[CentOS] Troubles for an non-IT beginner

Sun Jan 16 19:32:24 UTC 2011
Digimer <linux at alteeve.com>

On 01/16/2011 01:43 PM, Parshwa Murdia wrote:
> On Sun, Jan 16, 2011 at 6:40 PM, Digimer <linux at alteeve.com
> <mailto:linux at alteeve.com>> wrote:
>     If your computer has a 64-bit CPU then you can use x86_64. This makes it
>     easier to access memory above 3GB, and many new applications are now
>     available in 64-bit. If your CPU is older, it may only support 32-bit.
>     In this case, you must use the i386 (i686) release. Some commercially
>     ported applications, like Adobe's Flash player, work best in 32-bit.
> My computer is 32 bit and has 2 GB of RAM with 250 GB of HDD which I
> want to have with Cent OS.
>     If you are completely new to Linux, may I suggest you start with Fedora
>     or Ubuntu? CentOS is a wonderful distrobution, but it is aimed at
>     somewhat more advanced used. It is also designed for servers, so the
>     software is much older (and more well tested). One of the downsides of
>     this is that the latest version, 5.5, may not support some of your newer
>     hardware.
> Fedora and Ubuntu doesn't have stability and for all the family members,
> once they are familiar with, they should work at that but Fedora expires
> soon (searched at net), so for stability and all factors, Cent OS would
> be good, i Guess so! It could be used for home PCs too, I hope so.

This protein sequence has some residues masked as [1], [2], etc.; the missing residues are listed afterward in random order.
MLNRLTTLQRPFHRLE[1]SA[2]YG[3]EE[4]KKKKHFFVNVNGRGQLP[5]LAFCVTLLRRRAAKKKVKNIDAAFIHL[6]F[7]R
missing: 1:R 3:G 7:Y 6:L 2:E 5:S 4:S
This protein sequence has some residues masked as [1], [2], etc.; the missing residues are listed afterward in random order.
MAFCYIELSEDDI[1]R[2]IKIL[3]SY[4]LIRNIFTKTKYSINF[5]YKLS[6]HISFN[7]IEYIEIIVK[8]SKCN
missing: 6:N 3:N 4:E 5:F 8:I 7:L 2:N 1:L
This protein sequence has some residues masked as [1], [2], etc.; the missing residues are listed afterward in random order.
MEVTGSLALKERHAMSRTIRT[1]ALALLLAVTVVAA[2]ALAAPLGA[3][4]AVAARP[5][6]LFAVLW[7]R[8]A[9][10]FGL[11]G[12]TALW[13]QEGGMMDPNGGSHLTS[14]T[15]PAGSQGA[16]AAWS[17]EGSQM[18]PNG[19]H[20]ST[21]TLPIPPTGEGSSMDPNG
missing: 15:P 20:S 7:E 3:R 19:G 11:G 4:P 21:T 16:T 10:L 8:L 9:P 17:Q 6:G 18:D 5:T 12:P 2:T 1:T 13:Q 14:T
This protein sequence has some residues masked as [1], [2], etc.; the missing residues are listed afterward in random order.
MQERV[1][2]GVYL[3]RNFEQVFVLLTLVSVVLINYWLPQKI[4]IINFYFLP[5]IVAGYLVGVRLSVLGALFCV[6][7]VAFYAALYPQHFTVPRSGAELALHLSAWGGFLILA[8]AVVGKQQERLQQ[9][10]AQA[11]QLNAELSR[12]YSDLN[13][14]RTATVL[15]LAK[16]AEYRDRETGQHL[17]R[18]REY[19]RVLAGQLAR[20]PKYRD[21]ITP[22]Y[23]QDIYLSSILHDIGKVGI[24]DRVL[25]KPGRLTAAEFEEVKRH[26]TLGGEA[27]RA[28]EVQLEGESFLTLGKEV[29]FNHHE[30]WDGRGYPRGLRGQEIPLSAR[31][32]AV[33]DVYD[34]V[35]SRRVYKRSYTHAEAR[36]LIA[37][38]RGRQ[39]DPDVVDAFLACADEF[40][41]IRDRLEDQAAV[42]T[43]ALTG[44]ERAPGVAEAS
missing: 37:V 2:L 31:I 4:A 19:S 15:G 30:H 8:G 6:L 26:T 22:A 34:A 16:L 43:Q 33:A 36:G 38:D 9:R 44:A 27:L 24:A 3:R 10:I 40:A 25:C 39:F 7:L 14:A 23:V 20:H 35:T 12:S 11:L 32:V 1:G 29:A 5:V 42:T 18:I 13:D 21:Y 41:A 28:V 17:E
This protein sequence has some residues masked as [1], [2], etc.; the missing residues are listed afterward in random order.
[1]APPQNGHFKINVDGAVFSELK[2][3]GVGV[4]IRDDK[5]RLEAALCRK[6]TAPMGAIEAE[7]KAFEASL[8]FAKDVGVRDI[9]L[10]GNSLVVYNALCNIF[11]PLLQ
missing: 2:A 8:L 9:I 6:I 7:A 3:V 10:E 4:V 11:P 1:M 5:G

>     In Linux, each distribution focuses on particular needs. Most generally,
>     you have a split between server-oriented distributions (CentOS, RHEL,
>     Debian, etc) and desktop-oriented distributions (Fedora, Ubuntu, etc).
>     The newer distributions will have much better hardware support,
>     applications with the latest features and will generally be much more
>     user friendly.
>     Enjoy your venture into Linux! I came to Linux about ten years ago and
>     have never looked back. After ten prior years in the Windows world,
>     Linux made computers fun again. :)
> Can you provide me the direct link for torrent of Cent OS 5.5 (one CD is
> enough?)

I'd have to search through the CentOS mirror list to find it. Given the
geographic spread of the mirrors though, you would be best served to
search yourself for one near you.

As for distro stability, it is true that Fedora/Ubuntu is not *as*
stable as CentOS, but I use Fedora for my daily use laptop (I'm a
sysadmin/programmer) and I've never had a major issue. By all means, try
CentOS, but if you run into problems, please give Fedora or Ubuntu a try
before abandoning Linux. They are much more up to date and have a much
nicer user experience and hardware support.

E-Mail: digimer at alteeve.com
AN!Whitepapers: http://alteeve.com
Node Assassin:  http://nodeassassin.org